Cigarette Burns Cinema is proud to present a special preview screening of Metrodome Distribution's upcoming release THE INNKEEPERS. Originally premièring in the UK as one of the favourites of Frightfest's 2011 line up, The Innkeepers a modern classic as much as it is a homage to films before it.
Last Tuesday Society's Vadim Kosmos, takes a look -
Writer/Director/Editor Ti West has cultivated a recent reputation as a film maker who cares about craft; his ‘slow burn’ aesthetic in complete contrast to the current crop of lowest common denominator, attention deficient body count blockbusters and remake rehashes.
His attention to detail and the shimmering production values which emanate from his continued insistence to shoot on film, fly in the face of the post-Blair Witch “Found Footage” film trend.
Written while still licking his wounds from the tortured experience of writing/directing medium-major studio movie ‘Cabin Fever 2’; West was inspired by the uncanny events experienced by cast and crew while staying at the real life ‘Yankee Pedlar Inn' in Torrington, Connecticut - base camp for the location shoot of his previous indie production, the 80s Satanic period piece ‘House of the Devil’.
Fascinated by the ilk of TV’s ‘Most Haunted’, with its phoney psychics and their hi-tech honchos failing to uncover evidence of phantom phenomena on a weekly basis, West pondered how they would actually cope when confronted with the incontrovertible.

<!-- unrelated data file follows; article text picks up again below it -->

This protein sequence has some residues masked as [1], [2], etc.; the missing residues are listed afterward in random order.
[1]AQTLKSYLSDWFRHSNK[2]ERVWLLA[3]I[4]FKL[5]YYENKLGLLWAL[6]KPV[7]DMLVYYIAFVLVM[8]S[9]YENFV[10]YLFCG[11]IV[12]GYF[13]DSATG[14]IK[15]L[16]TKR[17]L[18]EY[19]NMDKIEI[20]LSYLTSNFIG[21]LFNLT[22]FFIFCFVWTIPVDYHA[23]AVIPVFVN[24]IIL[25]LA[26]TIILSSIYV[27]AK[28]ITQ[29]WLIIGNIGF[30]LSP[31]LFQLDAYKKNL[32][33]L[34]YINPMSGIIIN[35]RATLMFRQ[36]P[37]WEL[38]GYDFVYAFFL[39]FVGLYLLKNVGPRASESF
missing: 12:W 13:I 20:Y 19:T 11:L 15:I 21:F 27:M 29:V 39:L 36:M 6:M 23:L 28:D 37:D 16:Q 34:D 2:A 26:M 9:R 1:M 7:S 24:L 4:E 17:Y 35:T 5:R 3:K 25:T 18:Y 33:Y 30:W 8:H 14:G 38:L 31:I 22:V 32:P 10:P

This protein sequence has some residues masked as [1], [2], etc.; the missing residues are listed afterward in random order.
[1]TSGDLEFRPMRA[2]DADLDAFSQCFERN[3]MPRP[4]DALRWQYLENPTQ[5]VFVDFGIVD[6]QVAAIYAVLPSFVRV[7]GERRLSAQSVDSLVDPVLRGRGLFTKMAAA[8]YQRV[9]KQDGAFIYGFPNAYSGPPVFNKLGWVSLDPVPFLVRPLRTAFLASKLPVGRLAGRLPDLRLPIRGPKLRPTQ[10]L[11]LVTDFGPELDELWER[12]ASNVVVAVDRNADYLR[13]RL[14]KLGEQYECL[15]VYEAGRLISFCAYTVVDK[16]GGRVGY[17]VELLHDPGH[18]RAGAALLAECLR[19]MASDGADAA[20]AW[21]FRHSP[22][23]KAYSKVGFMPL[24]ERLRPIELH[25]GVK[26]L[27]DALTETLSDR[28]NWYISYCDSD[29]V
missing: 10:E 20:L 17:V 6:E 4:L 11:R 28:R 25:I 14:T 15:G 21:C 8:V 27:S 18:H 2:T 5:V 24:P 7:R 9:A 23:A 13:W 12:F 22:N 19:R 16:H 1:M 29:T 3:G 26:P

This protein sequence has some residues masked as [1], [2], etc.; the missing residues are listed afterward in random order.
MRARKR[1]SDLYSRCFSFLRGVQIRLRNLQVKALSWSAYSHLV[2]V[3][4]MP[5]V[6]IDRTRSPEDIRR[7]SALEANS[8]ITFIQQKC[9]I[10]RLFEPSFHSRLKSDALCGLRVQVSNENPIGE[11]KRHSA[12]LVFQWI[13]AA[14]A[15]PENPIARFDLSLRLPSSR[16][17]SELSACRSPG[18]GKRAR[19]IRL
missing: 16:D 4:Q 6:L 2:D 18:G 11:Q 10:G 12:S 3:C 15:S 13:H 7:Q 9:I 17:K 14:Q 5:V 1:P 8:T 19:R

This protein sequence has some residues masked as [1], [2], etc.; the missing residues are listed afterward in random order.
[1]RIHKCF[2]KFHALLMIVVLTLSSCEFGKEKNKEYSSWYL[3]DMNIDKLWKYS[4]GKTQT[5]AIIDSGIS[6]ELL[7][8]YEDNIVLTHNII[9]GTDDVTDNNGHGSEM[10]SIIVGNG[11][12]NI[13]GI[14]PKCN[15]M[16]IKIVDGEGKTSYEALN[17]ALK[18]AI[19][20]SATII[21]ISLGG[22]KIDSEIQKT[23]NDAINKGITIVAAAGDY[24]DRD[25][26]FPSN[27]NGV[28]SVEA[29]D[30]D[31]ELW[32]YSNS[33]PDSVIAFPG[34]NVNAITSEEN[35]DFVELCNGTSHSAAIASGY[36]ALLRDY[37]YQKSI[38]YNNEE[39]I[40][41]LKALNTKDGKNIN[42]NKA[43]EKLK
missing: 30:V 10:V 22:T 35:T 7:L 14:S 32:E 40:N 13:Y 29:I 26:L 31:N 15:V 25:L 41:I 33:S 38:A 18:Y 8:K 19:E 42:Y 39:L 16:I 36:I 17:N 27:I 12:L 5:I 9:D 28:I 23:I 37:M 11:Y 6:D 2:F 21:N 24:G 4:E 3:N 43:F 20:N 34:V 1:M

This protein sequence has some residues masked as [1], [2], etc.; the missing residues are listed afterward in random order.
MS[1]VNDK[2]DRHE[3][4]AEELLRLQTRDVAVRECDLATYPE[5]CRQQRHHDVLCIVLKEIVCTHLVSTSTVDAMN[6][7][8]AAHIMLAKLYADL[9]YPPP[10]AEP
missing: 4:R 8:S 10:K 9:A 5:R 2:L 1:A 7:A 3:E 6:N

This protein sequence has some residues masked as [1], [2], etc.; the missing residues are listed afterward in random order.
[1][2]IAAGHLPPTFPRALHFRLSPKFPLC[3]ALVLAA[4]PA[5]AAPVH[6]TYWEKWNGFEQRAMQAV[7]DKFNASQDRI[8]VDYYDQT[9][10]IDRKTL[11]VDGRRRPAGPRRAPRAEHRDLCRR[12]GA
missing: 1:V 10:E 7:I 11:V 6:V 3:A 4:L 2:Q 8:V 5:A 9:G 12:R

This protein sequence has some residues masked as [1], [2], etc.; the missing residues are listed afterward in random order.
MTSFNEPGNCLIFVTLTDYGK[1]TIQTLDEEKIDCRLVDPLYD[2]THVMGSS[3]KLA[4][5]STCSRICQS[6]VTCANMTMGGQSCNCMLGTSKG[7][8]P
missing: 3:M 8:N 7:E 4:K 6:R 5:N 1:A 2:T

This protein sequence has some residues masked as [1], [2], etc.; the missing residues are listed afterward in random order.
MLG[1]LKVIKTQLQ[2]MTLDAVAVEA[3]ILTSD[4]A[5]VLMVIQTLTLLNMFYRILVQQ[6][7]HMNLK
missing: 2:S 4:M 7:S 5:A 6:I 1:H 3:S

Written in three days, West’s script creates a convincing portrayal of that specific workplace chemistry of colleagues thrown together by necessity, but which rarely develops into any form of extra-curricular relationship. A scenario, which could have easily generated Kevin Smith-levels of annoyance, is instead deftly handled with a degree of unforced charm by the warm and natural performances of the appealing leads.
Tween movie star Sara Paxton, acting against glamorous type, imparts her character Claire with an unexpectedly awkward, goofy charm; while Pat Healy’s dryly-humoured cynicism fails to conceal his character Luke’s transparent and literally hopeless proximity-crush on the much younger woman.
The lives of the few remaining residents of the Hotel; a single mum, an elderly widower and a faded actress-turned-new-age-spiritualist give warning to the possible fates awaiting the duo if they continue their drifting lives. Kelly McGillis, as fallen movie star Leanne Rease-Jones (partially inspired by ‘House of the Devil’ co-star Dee ‘E.T.’, ‘The Howling’ Wallace), gives a slightly sour, but vulnerable performance one would not have predicted from her days in ‘Witness’ or ‘Top Gun’.
For a movie where the scares are as much heard as seen, it is fitting that much of the mood is via the mix created by sound designer Graham Resnick.
Minus the impossible architecture of Kubrick’s other famous haunted hotel, West creates an creeping anticipation of terror via slow dolly shots, pauses and clever framing - transforming the homey, rustic charm of the 19th Century hostelry into an environment where every innocent corner hides a wrongness.